With the exception of the superlative Restaurant Vienna, we came to the conclusion that, for a capital city, La Paz really does not have a great selection of eateries, when after wandering for over an hour and a half we still couldn't find a half decent place to have an evening meal. In the end we settled for a little cafe which was okay but nothing special - although I must declare that the cherry cocktails I had were very good!
A little more shopping was on the agenda the following morning as we browsed around some of the shopping malls on El Prado (the main thoroughfare)
Straight away I thought I knew exactly when the theft had occurred...Minutes earlier on the extremely busy street I had been barged by a large, middle-aged lady (at the time I assumed it was simply due to the throngs of people around) however, in retrospect I'm quite sure that while she was holding me up, her accomplice was getting to work on my bag (I didn't feel a thing though!). Dan actually remembered seeing an older lady with a young lad hanging around on the street and then suddenly moving very quickly into the crowd as we approached. We're both pretty convinced that these were the thieves.
We were extremely grateful to the incredibly helpful street vendor who, upon realising what had happened, went out of his way to make sure that we got to the police station as quickly as possible. The next hour or so was spent obtaining an official crime report so that I could claim on the insurance
Had it not been for the fact that I was so angry at myself for being a victim to a scam which I have been warned so much about, it would have actually been quite an amusing experience as we used mime and sign language to get our message across to the non-English speaking policeman. Half way through relaying our story, as the policeman typed his report, painfully slowly with one finger, on an ancient typewriter, we were interrupted when around twenty, very dodgy looking boys and men were led into the room. They had just been rounded up off the streets and we watched as they were subsequently searched one by one. Dan was instructed to survey the motley bunch to see if he could spot the lad who he thought had robbed me. Sadly none of the faces fit, however, as we agreed later, any one of them was probably equally capable of such a common crime and on another day it may well have been one of them!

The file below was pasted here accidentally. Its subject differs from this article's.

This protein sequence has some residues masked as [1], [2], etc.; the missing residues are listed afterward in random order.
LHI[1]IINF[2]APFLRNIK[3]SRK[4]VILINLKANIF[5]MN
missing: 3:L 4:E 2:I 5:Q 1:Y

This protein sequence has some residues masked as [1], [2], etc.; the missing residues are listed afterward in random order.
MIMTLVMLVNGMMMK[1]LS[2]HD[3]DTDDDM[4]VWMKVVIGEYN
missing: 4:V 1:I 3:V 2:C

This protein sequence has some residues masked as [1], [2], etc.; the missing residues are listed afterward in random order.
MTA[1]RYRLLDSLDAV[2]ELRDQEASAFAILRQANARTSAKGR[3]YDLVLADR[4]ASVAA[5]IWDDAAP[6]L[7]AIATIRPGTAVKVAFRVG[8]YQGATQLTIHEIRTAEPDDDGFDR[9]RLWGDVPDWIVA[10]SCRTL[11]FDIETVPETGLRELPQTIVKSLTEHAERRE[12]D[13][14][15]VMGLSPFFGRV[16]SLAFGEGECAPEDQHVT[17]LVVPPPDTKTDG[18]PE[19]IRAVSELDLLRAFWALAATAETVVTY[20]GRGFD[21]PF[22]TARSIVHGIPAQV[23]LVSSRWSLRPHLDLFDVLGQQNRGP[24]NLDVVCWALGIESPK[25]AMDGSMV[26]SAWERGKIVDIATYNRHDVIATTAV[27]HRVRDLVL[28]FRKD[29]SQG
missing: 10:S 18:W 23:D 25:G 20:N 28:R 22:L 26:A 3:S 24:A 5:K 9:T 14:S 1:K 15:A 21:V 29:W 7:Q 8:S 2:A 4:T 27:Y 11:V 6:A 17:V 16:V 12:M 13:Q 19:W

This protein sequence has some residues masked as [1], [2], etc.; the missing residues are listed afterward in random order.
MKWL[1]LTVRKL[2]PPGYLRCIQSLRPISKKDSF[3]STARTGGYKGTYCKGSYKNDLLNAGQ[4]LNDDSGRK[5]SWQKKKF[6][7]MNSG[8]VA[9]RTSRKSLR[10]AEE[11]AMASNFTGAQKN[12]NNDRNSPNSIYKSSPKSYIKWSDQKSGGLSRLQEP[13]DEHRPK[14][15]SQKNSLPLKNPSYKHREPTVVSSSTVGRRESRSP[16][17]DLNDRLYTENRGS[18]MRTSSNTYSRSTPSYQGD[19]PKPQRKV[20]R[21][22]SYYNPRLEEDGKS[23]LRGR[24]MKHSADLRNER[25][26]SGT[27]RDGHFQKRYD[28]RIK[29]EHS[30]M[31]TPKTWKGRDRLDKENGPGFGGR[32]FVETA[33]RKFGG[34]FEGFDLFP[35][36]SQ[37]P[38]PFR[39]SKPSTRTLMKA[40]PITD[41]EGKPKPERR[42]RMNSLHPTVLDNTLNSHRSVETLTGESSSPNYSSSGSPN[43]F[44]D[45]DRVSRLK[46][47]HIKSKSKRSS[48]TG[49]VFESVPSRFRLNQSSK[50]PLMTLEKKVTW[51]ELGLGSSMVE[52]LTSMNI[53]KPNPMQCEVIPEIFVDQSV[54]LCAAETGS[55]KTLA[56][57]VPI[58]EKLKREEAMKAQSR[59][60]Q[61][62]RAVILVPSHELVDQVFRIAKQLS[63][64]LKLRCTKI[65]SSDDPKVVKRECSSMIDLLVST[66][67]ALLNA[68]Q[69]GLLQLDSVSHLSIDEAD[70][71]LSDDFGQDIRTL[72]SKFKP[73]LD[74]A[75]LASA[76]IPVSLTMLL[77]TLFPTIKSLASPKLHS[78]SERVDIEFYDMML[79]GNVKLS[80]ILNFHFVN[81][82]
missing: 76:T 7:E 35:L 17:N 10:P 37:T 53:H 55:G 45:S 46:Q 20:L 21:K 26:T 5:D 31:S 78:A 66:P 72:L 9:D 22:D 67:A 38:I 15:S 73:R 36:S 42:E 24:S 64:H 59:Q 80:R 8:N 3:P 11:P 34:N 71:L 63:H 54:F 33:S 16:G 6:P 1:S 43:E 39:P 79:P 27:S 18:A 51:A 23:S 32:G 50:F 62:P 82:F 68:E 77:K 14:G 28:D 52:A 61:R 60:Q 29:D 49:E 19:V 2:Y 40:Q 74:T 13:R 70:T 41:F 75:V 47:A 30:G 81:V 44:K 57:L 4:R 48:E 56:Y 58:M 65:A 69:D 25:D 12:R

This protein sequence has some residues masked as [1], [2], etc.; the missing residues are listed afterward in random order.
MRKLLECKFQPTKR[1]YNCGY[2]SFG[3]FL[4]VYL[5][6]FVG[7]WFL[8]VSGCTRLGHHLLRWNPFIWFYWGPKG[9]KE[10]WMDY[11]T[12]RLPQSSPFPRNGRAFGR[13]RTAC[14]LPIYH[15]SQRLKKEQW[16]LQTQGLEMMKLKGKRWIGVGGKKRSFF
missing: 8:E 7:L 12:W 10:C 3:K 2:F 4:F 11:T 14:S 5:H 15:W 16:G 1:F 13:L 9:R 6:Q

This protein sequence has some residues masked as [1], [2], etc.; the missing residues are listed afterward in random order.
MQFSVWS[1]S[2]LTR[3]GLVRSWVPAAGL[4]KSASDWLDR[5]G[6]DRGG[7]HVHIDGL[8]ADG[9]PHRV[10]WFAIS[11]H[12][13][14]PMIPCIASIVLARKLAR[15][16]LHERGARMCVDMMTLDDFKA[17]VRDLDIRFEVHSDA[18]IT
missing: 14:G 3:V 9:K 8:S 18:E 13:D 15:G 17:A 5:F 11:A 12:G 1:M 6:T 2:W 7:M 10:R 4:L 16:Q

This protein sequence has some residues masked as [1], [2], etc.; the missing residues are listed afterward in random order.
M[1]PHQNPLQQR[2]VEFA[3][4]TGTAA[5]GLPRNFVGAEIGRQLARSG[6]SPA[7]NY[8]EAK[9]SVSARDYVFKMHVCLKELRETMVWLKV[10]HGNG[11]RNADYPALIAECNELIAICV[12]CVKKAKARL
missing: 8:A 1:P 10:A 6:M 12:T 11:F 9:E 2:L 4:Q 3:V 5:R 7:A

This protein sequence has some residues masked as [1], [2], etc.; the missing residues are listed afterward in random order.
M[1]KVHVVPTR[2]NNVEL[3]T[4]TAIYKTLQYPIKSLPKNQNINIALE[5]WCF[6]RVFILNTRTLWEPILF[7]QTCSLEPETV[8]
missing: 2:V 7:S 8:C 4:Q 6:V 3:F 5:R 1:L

The next few frustrating hours were spent trying to get though to my bank to cancel my cards. Eventually, after trying a number of different phones and after several conversations with international telephone operators, I managed to get through to the right people and successfully stopped my cards. We've now been forced to rely on the one remaining functioning credit card belonging to Dan - lets hope we can get by on that for the last few weeks
Despite neither of us feeling much like it after the events of the day, we spent what was left of the afternoon finishing our gift shopping.
After a pretty bad day, we ended up having a fantastic night at a nearby Pena Restaurant where we watched a brilliant show of Bolivian music and dance. We were also able to sample some typical Bolivian fare - Dan learnt that he has quite a taste for llama! Whilst enjoying a few drinks, we were highly entertained by a great group of dancers who were accompanied throughout the night by three different bands, all of which included some incredibly talented musicians. Whilst the footwork of the dancers may not be quite as intricate as demanded by many other forms of dance, the exuberant energy of the performers coupled with the stunningly detailed and ornate costumes makes for a truly spectacular overall show. Many of the dances portrayed the story of historical myths and tales and I was quite surprised, although very pleased, that Dan praised the show as much as I did. We topped the night off with a shot of tequila each, poured from a huge glass bottle containing a rattlesnake!
Waking up with a bit of a sore head after a few too many rums the night before (the measures here are very generous!), I was none too pleased when Dan insisted that he was going back to El Prado to have a look for the duo who stole my wallet. With visions of me having to visit Dan in a Bolivian prison, I was extremely relieved when he returned an hour or so later and hadn't had any luck!
We checked out of the hotel and eventually, after a number of failed attempts, we managed to get a taxi to take us through the most congested part of the city to the station for buses bound for Copocabana.
La Paz is situated in a stunning location and we really enjoyed our stay here. It is just a great shame that I will always associate it with having my purse stolen and unfortunately that put a bit of a cloud over our visit.
Andrea and Dan